A highly awaited report on safety and security in long-term care will focus on preventing serial killers from ever again preying undetected on victims in Ontario nursing homes.
The four-volume, 1,500 page report — to be released at noon Wednesday — “identifies the systemic vulnerabilities” that allowed registered nurse Elizabeth Wettlaufer to murder nine elderly people in her care by injecting them with insulin overdoses, says Mark Zigler, co-lead counsel for the provincial public inquiry into the killings.
Wettlaufer pleaded guilty in June 2017 to killing eight residents in two southwestern Ontario nursing homes, Caressant Care and Meadow Park London. She confessed to killing a ninth person after she began serving a life sentence.
Her murder spree would have gone unnoticed had she not confessed, unprompted, in September 2016.
“A lot of this is driven by the fact that no one ever thought this was possible,” Zigler said in an interview, referring to a serial killer operating in nursing homes. “It didn’t enter anyone’s mind, because they wouldn’t have known about her had she not confessed.”
Dozens of recommendations in the report are expected to call for change at all levels — from the security and protocols around accessing medication, to the oversight role of the College of Nurses and the Ministry of Long-Term Care, to the investigations conducted by coroners when a nursing home resident dies.
The inquiry’s commissioner — Justice Eileen Gillese of the Ontario Court of Appeal — will release the report at a hotel in Woodstock, Ont., home of the Caressant Care nursing facility where Wettlaufer killed seven of her victims. Families of the victims will be in attendance.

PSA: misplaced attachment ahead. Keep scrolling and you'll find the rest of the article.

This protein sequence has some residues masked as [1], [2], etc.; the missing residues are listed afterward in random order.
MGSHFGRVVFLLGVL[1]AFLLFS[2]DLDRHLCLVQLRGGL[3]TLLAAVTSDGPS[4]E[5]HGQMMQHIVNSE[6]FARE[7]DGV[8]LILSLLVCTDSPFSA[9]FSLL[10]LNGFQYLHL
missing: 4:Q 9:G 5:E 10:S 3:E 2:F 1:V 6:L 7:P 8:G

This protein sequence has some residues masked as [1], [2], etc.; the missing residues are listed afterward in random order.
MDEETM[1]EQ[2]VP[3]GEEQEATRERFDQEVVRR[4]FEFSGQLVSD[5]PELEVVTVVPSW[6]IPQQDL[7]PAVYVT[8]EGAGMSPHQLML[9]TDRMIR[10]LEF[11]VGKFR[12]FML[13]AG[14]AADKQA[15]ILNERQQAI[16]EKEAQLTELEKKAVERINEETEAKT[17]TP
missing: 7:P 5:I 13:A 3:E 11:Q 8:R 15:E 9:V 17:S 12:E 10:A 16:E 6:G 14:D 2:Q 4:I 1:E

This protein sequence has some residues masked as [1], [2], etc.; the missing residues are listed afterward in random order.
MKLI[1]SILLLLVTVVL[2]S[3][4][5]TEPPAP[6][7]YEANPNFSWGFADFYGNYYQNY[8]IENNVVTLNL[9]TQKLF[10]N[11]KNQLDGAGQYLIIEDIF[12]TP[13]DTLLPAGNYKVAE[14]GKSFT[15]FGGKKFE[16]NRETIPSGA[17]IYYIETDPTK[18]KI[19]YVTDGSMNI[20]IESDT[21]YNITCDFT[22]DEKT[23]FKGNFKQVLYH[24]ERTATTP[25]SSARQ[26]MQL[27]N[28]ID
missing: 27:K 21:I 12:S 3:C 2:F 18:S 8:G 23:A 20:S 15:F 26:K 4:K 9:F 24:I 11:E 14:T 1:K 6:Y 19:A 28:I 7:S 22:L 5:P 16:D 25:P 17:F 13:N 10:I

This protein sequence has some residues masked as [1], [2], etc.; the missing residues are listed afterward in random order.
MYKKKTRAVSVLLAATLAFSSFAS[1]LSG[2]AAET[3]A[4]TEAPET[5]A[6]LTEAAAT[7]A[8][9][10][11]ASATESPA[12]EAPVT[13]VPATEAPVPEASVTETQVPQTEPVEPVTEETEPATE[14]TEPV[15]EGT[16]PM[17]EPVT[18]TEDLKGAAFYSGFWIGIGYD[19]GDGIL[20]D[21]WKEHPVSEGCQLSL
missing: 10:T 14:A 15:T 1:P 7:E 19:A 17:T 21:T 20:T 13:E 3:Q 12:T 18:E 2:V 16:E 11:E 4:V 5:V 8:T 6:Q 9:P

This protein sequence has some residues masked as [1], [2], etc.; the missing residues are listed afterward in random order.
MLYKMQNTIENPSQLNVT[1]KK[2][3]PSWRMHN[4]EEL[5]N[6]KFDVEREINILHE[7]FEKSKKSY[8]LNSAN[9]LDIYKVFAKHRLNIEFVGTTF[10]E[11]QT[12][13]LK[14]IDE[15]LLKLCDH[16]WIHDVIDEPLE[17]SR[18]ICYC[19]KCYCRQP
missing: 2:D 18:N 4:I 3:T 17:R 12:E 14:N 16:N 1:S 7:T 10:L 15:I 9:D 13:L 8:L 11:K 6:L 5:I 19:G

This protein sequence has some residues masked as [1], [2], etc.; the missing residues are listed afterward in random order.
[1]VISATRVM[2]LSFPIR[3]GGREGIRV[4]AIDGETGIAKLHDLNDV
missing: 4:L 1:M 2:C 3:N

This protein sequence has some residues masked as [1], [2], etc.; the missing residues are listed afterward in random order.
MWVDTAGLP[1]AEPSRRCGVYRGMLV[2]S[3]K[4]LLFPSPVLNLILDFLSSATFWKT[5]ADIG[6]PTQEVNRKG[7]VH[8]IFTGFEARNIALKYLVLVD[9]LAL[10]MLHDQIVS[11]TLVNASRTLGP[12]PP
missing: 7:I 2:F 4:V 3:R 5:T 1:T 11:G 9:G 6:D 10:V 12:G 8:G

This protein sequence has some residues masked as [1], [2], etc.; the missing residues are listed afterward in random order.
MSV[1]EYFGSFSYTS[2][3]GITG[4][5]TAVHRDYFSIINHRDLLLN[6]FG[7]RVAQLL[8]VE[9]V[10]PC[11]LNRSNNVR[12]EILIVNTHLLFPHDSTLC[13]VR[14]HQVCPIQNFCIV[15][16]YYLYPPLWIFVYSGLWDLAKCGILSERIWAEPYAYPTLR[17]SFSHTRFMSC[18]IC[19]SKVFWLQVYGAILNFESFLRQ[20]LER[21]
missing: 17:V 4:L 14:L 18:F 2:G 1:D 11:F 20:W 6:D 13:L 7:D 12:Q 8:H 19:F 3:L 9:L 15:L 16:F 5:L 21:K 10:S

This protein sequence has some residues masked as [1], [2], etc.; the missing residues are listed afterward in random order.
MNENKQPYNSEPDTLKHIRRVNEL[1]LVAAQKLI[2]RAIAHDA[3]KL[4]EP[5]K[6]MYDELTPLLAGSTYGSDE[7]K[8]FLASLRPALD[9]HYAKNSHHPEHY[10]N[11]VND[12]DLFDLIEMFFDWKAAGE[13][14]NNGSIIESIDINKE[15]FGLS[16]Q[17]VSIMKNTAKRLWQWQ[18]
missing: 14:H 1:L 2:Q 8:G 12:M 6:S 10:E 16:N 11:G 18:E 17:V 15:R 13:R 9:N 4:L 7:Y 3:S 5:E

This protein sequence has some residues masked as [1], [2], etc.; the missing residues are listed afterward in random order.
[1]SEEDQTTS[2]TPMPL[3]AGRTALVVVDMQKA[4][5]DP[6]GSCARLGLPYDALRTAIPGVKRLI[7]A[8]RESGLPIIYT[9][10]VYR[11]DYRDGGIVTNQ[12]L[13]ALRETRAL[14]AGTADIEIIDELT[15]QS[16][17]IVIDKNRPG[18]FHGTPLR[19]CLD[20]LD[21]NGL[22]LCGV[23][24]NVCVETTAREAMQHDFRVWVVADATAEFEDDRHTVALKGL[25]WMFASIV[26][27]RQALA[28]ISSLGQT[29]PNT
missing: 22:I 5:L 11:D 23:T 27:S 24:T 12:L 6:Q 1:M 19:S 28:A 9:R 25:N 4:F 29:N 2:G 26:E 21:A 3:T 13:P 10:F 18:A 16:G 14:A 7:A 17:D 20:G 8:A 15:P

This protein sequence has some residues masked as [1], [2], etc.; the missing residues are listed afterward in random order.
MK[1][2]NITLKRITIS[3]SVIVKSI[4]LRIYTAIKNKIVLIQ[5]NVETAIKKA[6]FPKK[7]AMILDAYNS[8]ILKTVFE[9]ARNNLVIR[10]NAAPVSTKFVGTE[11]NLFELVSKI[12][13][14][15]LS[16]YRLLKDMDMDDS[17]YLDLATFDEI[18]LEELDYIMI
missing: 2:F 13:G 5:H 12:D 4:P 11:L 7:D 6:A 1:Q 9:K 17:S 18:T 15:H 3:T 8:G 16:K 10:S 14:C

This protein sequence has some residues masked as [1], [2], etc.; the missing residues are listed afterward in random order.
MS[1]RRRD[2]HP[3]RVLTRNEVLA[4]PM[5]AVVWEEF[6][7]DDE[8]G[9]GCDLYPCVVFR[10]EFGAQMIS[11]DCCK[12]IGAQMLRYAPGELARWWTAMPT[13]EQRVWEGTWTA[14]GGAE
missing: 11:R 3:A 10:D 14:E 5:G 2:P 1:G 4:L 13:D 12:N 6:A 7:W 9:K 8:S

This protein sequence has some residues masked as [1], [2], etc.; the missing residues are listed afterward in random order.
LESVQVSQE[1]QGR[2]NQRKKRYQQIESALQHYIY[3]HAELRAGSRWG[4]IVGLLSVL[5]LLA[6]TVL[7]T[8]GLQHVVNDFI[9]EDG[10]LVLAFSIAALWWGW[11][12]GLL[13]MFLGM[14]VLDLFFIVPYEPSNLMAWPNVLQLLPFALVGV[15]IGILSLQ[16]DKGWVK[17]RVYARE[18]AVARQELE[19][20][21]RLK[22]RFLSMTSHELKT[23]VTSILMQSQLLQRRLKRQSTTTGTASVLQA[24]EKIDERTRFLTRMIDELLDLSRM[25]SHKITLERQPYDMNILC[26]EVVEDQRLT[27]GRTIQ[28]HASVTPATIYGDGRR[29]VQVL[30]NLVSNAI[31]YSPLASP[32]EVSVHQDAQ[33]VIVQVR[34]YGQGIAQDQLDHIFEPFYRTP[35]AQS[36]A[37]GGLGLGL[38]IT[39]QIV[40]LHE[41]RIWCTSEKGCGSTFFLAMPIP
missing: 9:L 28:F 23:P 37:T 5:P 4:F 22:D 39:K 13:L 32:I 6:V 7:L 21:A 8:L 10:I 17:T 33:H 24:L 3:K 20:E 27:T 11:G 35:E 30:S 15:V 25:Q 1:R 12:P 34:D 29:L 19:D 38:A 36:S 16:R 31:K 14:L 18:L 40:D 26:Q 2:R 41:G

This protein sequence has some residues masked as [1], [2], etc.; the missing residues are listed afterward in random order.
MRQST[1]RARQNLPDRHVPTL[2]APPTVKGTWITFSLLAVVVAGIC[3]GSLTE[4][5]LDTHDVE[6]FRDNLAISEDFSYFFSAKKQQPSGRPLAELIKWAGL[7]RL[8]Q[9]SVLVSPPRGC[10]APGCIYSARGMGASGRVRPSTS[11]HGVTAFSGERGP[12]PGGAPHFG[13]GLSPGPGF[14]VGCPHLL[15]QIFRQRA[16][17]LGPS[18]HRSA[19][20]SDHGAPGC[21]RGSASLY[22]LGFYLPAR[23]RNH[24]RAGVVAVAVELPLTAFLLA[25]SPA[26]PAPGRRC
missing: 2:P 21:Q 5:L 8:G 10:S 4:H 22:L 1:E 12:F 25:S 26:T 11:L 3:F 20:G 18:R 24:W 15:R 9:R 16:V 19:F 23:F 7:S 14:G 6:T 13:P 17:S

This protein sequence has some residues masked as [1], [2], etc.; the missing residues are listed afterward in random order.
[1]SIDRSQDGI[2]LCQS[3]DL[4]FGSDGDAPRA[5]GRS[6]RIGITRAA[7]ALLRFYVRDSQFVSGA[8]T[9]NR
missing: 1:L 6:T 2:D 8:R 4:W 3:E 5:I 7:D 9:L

Ontario’s minister of long-term care, Merrilee Fullerton, is scheduled to speak after the report’s release. Accompanying her will be Health Minister Christine Elliott, Solicitor General Sylvia Jones and Ernie Hardeman, the minister of agriculture, food and rural affairs.
The heavy ministerial presence suggests a government prepared to take the report’s recommendations seriously, and confront significant skepticism.
The public inquiry heard from 50 witnesses in the summer of 2018, held dozens of further consultations with experts and long-term-care officials, and reviewed more than 42,000 documents containing some 400,000 pages.
“We want to make sure that, after all of this, this isn’t just another report that sits on a shelf,” says Vicki McKenna, president of the Ontario Nurses’ Association, the union representing 65,000 registered nurses and health-care professionals.
At least one daughter of a murder victim isn’t taking government action for granted.
“Are they really going to listen? Are they really going to do anything about it?” asks Andrea Silcox, whose father, James, was Wettlaufer’s first murder victim, in 2007. “I’ll believe it when I see it.”
Several previous reviews of long-term care have died of neglect, McKenna said in an interview, leaving long-identified problems unfixed, including the “frightening” low level of staff-to-resident ratios in nursing homes.
Jane Meadus, a lawyer who represented the Ontario Association of Residents’ Councils at the inquiry, says recommendations must focus on putting residents of nursing homes first.
“We really need to have people seen as people, not as widgets,” says Meadus, whose umbrella group represents residents in long-term-care homes.
The inquiry found problems across the board, she adds, including a “major failure” in ministry oversight. Only after Wettlaufer confessed to her crimes did ministry inspectors go into Caressant Care and find a host of problems they had previously missed, resulting in an order that shut down admissions until they were fixed.
“Something like what Ms. Wettlaufer did is done in secret and in private, but it’s the culture that allows it to happen,” Meadus says.
Evidence at the inquiry, she adds, suggests an attitude of resignation, if not indifference, throughout the system: “We didn’t need to do this because everyone in long-term care is going to die.”
For example, coroners rarely, if ever, investigate deaths. “Everybody gets written down as dying of heart failure,” Meadus says.